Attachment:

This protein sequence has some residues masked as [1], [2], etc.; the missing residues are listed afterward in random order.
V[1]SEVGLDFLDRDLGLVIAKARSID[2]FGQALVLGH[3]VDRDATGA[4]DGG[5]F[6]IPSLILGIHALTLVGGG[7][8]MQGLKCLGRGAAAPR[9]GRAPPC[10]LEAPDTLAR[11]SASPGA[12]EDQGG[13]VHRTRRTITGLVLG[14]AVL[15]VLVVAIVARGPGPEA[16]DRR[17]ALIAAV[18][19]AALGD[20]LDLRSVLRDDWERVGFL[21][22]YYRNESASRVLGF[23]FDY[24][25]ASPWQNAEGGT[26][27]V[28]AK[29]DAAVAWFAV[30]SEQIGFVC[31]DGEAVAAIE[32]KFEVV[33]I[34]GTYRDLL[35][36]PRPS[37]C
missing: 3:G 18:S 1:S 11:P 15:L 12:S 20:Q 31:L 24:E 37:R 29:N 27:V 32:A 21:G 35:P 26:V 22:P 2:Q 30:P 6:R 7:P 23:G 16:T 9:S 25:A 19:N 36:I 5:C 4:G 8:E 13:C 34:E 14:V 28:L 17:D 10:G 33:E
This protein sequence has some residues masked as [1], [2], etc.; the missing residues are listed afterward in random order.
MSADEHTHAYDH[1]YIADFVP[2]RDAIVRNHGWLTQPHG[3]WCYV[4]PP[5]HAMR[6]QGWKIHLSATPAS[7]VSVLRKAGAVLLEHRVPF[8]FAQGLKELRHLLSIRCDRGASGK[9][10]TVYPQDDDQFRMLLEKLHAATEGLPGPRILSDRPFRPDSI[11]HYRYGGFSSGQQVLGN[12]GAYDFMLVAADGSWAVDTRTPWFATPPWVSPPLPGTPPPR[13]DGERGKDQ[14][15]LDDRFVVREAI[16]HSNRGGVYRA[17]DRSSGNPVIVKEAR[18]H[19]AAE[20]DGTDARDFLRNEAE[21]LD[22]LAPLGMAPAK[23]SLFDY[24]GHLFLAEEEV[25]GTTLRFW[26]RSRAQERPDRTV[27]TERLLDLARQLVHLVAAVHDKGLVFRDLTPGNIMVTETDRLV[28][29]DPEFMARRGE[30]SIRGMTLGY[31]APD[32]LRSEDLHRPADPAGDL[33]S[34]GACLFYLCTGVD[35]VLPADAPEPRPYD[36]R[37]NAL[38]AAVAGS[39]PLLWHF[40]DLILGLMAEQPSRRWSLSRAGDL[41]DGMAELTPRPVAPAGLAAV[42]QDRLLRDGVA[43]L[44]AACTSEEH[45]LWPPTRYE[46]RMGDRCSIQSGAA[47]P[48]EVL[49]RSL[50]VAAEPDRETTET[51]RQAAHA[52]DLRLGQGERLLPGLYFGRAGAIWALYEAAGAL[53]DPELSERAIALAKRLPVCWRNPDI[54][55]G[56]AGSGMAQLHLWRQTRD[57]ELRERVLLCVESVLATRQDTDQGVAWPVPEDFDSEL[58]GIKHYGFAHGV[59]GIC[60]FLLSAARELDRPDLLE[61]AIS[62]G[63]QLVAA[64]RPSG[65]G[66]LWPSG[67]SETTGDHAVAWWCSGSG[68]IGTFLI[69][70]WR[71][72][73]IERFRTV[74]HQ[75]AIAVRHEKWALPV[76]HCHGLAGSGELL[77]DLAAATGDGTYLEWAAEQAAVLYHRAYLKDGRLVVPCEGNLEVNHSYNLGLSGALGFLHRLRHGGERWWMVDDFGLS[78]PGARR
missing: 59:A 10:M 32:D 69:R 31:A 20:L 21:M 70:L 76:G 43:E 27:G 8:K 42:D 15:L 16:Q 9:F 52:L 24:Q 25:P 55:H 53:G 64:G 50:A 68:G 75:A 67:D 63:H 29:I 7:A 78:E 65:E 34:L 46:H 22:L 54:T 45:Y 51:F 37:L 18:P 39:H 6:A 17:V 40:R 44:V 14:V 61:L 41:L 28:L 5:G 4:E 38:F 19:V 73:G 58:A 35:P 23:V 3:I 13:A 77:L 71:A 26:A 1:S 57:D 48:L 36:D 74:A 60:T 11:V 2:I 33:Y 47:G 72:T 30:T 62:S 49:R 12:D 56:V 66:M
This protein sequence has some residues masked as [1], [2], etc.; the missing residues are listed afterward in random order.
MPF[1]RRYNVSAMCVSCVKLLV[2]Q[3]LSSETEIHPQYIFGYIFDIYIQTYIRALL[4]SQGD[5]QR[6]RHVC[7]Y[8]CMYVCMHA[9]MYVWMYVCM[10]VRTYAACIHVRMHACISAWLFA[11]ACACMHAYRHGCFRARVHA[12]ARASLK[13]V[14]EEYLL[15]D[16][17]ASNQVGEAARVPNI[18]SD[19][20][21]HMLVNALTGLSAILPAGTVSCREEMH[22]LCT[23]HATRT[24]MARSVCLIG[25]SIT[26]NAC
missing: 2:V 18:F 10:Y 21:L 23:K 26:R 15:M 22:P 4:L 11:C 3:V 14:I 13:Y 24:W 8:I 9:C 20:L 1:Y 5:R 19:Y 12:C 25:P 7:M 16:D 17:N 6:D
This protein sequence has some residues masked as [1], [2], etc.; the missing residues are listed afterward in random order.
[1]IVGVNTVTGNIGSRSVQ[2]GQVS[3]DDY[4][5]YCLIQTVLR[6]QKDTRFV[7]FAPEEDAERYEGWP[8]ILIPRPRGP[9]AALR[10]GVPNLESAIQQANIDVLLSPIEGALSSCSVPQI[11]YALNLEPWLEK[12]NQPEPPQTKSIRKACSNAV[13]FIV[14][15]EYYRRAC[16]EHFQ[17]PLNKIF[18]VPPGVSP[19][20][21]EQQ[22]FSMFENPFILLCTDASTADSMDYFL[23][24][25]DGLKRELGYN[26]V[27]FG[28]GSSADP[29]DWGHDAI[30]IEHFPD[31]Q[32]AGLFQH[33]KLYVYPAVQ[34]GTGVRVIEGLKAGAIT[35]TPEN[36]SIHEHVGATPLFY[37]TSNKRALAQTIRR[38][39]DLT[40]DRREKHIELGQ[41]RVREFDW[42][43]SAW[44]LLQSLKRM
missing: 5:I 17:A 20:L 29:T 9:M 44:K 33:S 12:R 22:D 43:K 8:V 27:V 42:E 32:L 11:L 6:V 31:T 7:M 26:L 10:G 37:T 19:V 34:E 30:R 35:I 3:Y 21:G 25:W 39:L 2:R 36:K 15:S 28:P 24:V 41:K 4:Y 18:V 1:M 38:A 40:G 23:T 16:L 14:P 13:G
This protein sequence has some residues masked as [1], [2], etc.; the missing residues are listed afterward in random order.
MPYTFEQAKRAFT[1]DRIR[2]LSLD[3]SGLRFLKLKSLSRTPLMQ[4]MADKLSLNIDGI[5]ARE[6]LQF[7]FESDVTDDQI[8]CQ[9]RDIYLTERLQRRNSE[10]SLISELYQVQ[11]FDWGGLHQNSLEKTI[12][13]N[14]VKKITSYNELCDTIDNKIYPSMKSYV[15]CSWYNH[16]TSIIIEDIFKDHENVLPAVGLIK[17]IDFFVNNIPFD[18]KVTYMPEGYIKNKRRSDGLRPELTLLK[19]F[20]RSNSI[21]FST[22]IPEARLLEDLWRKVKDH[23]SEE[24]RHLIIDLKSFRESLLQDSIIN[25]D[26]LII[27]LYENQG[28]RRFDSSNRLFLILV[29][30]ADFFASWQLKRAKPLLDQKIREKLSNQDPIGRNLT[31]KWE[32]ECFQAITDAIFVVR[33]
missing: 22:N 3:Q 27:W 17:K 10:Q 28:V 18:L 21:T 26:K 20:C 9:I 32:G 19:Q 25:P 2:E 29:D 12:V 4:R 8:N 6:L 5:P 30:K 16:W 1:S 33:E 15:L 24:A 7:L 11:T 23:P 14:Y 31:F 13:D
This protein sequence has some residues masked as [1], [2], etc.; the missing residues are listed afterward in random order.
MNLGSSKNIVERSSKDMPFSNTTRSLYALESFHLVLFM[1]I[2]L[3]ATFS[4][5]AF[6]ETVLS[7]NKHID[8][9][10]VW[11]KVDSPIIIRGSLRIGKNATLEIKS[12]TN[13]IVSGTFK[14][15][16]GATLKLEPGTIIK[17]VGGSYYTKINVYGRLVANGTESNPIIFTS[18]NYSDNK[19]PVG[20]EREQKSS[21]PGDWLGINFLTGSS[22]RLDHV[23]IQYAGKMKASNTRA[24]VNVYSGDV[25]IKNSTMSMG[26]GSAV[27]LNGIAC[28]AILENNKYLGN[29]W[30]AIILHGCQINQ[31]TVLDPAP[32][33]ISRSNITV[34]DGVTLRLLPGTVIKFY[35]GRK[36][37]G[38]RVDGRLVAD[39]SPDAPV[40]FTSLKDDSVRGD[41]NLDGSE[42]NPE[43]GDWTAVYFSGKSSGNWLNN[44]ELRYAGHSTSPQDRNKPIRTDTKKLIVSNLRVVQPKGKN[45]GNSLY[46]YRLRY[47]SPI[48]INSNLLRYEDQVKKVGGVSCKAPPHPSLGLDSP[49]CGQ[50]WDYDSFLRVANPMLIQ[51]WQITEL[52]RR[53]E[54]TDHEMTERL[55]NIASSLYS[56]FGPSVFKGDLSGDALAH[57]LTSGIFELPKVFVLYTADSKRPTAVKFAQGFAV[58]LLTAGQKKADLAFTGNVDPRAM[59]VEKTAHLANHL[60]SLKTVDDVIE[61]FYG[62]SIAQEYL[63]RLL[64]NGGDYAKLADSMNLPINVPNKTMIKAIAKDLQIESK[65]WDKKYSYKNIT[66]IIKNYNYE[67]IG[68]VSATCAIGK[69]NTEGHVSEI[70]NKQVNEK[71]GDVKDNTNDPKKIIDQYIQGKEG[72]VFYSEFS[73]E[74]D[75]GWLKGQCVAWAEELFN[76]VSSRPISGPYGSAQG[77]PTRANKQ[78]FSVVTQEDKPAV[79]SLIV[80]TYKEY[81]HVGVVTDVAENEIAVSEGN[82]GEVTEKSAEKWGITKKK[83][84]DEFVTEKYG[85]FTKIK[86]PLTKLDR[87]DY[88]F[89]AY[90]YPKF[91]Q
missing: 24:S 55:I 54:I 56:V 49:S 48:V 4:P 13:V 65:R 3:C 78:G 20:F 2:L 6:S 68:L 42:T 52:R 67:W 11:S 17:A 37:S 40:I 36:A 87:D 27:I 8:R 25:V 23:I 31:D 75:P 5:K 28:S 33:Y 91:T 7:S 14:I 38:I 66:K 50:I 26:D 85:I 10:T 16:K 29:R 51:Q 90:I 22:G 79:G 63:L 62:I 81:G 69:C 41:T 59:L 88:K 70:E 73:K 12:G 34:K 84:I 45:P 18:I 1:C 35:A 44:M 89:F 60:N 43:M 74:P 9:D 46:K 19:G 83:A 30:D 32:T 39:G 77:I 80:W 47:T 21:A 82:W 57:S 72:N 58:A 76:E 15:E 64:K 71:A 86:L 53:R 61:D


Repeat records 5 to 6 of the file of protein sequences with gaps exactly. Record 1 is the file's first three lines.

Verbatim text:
This protein sequence has some residues masked as [1], [2], etc.; the missing residues are listed afterward in random order.
MPYTFEQAKRAFT[1]DRIR[2]LSLD[3]SGLRFLKLKSLSRTPLMQ[4]MADKLSLNIDGI[5]ARE[6]LQF[7]FESDVTDDQI[8]CQ[9]RDIYLTERLQRRNSE[10]SLISELYQVQ[11]FDWGGLHQNSLEKTI[12][13]N[14]VKKITSYNELCDTIDNKIYPSMKSYV[15]CSWYNH[16]TSIIIEDIFKDHENVLPAVGLIK[17]IDFFVNNIPFD[18]KVTYMPEGYIKNKRRSDGLRPELTLLK[19]F[20]RSNSI[21]FST[22]IPEARLLEDLWRKVKDH[23]SEE[24]RHLIIDLKSFRESLLQDSIIN[25]D[26]LII[27]LYENQG[28]RRFDSSNRLFLILV[29][30]ADFFASWQLKRAKPLLDQKIREKLSNQDPIGRNLT[31]KWE[32]ECFQAITDAIFVVR[33]
missing: 22:N 3:Q 27:W 17:K 10:Q 28:V 18:L 21:T 26:K 20:C 9:I 32:G 19:Q 25:P 2:E 29:D 12:V 4:R 8:N 6:L 5:P 30:K 16:W 1:S 33:E 15:L 24:A 7:L 11:T 23:P 14:Y 31:F 13:D
This protein sequence has some residues masked as [1], [2], etc.; the missing residues are listed afterward in random order.
MNLGSSKNIVERSSKDMPFSNTTRSLYALESFHLVLFM[1]I[2]L[3]ATFS[4][5]AF[6]ETVLS[7]NKHID[8][9][10]VW[11]KVDSPIIIRGSLRIGKNATLEIKS[12]TN[13]IVSGTFK[14][15][16]GATLKLEPGTIIK[17]VGGSYYTKINVYGRLVANGTESNPIIFTS[18]NYSDNK[19]PVG[20]EREQKSS[21]PGDWLGINFLTGSS[22]RLDHV[23]IQYAGKMKASNTRA[24]VNVYSGDV[25]IKNSTMSMG[26]GSAV[27]LNGIAC[28]AILENNKYLGN[29]W[30]AIILHGCQINQ[31]TVLDPAP[32][33]ISRSNITV[34]DGVTLRLLPGTVIKFY[35]GRK[36][37]G[38]RVDGRLVAD[39]SPDAPV[40]FTSLKDDSVRGD[41]NLDGSE[42]NPE[43]GDWTAVYFSGKSSGNWLNN[44]ELRYAGHSTSPQDRNKPIRTDTKKLIVSNLRVVQPKGKN[45]GNSLY[46]YRLRY[47]SPI[48]INSNLLRYEDQVKKVGGVSCKAPPHPSLGLDSP[49]CGQ[50]WDYDSFLRVANPMLIQ[51]WQITEL[52]RR[53]E[54]TDHEMTERL[55]NIASSLYS[56]FGPSVFKGDLSGDALAH[57]LTSGIFELPKVFVLYTADSKRPTAVKFAQGFAV[58]LLTAGQKKADLAFTGNVDPRAM[59]VEKTAHLANHL[60]SLKTVDDVIE[61]FYG[62]SIAQEYL[63]RLL[64]NGGDYAKLADSMNLPINVPNKTMIKAIAKDLQIESK[65]WDKKYSYKNIT[66]IIKNYNYE[67]IG[68]VSATCAIGK[69]NTEGHVSEI[70]NKQVNEK[71]GDVKDNTNDPKKIIDQYIQGKEG[72]VFYSEFS[73]E[74]D[75]GWLKGQCVAWAEELFN[76]VSSRPISGPYGSAQG[77]PTRANKQ[78]FSVVTQEDKPAV[79]SLIV[80]TYKEY[81]HVGVVTDVAENEIAVSEGN[82]GEVTEKSAEKWGITKKK[83][84]DEFVTEKYG[85]FTKIK[86]PLTKLDR[87]DY[88]F[89]AY[90]YPKF[91]Q
missing: 24:S 55:I 54:I 56:V 49:S 48:V 4:P 13:V 65:R 3:C 78:G 20:F 2:L 6:S 68:L 42:T 52:R 67:W 11:S 17:A 37:S 40:I 36:A 87:D 27:I 8:R 25:V 23:I 31:D 75:P 5:K 28:S 33:Y 91:T 7:S 14:I 38:I 66:K 50:I 26:D 85:I 10:T 16:K 29:R 51:Q 90:I 22:G 79:G 63:L 62:I 81:G 69:C 41:T 59:L 88:K 70:E 73:K 12:G 34:K 84:I 45:P 18:I 1:C 35:A 44:M 89:F 60:N 43:M 74:P 9:D 46:K 19:G 83:A 30:D 32:T 39:G 77:I 80:W 47:T 21:A 82:W 57:S 72:N 58:A 76:E 15:E 64:K 71:A 86:L 53:R 61:D